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Over the border

A half hour after the second plane sliced through the glass-curtained tower, I went south to the Mexican line and stopped watching what I already felt in my bones. The mesquites were in leaf after the summer rains, the hills green, and when I arrived at the ranch four miles from the border there was silence.

To the south, I could see the smugglers passes about two miles away where the constant drug caravans passed and the endless stream of illegal Mexicans marching north. I sat on the porch with a cup of coffee as the 3,000 were vaporized in New York or Washington or that Pennsylvania field.

For days I glanced at the television from time to time but hardly talked to anyone. I waited for the follow-up attacks that never came and marveled at the messages written in gore. All the targets were symbolic and barely scratched the industrial humming of the nation’s mills and markets. I realized this wasn’t a war but a kind of brutal poem written by fantastic minds. Six weeks later I was in New York at ground zero with a photographer. He chased ghosts down the side streets near the hole. A block away Alexander Hamilton, the architect of American dreams of economic empire, slept undisturbed in his grave. What I noticed were all the tourists at the hole: they all looked up, heads tilted as if at the Fourth of July, all looked up at nothing at all. At night I sat with a bottle of wine on the abandoned terrace of my hotel as the sour smell of rot crept up over Manhattan.

In time I stopped reading the press on 9/11 as both the left and the right poured new wine into old ideological bottles. The right talked war against an adversary that lived in caves and did not even bother to claim credit for the feat. The left talked about poverty and imperialism and seemed to skip over the fact that the planes were commanded by college graduates who knew our ways and our topless joints.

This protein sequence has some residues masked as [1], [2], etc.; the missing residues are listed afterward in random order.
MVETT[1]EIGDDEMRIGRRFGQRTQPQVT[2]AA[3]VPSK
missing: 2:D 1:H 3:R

And then I stopped listening to people, also. The talk of fear left me blank since I did not share it. The talk of anger and the plastering of flags seemed natural but led to nothing. The talk of evil sounded nice in a pulpit but suggested nothing as a strategy unless one were Cotton Mather manning the bench at the Salem witch trials.

Now it is the one-year anniversary and everyone will tell me what it means. But I think I always kind of knew. We can’t stop it. And they can’t destroy us. There is a price for being anyone and part of our price is living with an overflowing refrigerator and a bull’s-eye on our foreheads. For almost a decade, I’ve followed the thousands of murders and the general barbarism on the US/Mexico border and one thought kept floating through my head: a slow train a’coming. On Sept. 11 I thought I finally heard a whistle blow. I told myself I was hearing things, that what happened on my turf told me nothing about the anger flowing from Kabul or Cairo or Saudi Arabia. Still, that is what I heard and thought, that they won’t tolerate being part of lost and defeated nations forever, that they won’t go smilingly as losers to their lonely graves. Slow train a’coming.

Bowden’s book, Down by the River: Drugs, Money, Murder and Family (Simon & Schuster) will be published in October.

Continue reflecting with When darkness swallows the sun by Barry Graham or our cover story One year later

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